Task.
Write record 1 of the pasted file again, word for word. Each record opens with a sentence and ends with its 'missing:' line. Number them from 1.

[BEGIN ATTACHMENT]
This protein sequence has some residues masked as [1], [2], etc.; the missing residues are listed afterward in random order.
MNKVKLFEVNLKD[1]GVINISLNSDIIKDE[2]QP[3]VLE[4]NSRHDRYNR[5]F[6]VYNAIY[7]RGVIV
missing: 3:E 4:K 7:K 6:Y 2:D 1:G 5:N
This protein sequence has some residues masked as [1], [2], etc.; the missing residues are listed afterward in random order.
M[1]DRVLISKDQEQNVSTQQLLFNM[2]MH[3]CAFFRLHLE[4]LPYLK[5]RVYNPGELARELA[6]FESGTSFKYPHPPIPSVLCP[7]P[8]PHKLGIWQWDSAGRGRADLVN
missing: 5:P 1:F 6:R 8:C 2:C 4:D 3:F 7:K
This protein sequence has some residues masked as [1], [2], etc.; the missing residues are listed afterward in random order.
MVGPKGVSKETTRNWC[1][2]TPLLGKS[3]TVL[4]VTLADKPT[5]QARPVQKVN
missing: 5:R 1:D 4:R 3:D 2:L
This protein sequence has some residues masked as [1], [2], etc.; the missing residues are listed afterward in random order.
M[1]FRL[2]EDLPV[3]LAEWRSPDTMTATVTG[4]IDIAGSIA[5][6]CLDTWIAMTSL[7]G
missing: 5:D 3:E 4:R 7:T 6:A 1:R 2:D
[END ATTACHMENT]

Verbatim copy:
This protein sequence has some residues masked as [1], [2], etc.; the missing residues are listed afterward in random order.
MNKVKLFEVNLKD[1]GVINISLNSDIIKDE[2]QP[3]VLE[4]NSRHDRYNR[5]F[6]VYNAIY[7]RGVIV
missing: 3:E 4:K 7:K 6:Y 2:D 1:G 5:N